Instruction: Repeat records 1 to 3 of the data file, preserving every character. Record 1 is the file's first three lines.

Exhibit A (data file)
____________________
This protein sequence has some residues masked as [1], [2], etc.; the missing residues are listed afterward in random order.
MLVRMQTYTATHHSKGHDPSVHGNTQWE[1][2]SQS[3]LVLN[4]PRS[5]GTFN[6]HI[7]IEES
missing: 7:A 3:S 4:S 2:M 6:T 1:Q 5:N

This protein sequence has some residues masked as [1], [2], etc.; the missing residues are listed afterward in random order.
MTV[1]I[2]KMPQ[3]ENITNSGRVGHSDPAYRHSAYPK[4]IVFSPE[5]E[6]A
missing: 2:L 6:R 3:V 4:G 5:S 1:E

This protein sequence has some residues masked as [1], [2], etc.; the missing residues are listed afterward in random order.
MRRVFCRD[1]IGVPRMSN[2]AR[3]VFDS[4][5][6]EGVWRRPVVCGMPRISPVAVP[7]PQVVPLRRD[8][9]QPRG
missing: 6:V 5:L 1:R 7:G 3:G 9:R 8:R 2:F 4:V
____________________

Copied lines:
This protein sequence has some residues masked as [1], [2], etc.; the missing residues are listed afterward in random order.
MLVRMQTYTATHHSKGHDPSVHGNTQWE[1][2]SQS[3]LVLN[4]PRS[5]GTFN[6]HI[7]IEES
missing: 7:A 3:S 4:S 2:M 6:T 1:Q 5:N

This protein sequence has some residues masked as [1], [2], etc.; the missing residues are listed afterward in random order.
MTV[1]I[2]KMPQ[3]ENITNSGRVGHSDPAYRHSAYPK[4]IVFSPE[5]E[6]A
missing: 2:L 6:R 3:V 4:G 5:S 1:E

This protein sequence has some residues masked as [1], [2], etc.; the missing residues are listed afterward in random order.
MRRVFCRD[1]IGVPRMSN[2]AR[3]VFDS[4][5][6]EGVWRRPVVCGMPRISPVAVP[7]PQVVPLRRD[8][9]QPRG
missing: 6:V 5:L 1:R 7:G 3:G 9:R 8:R 2:F 4:V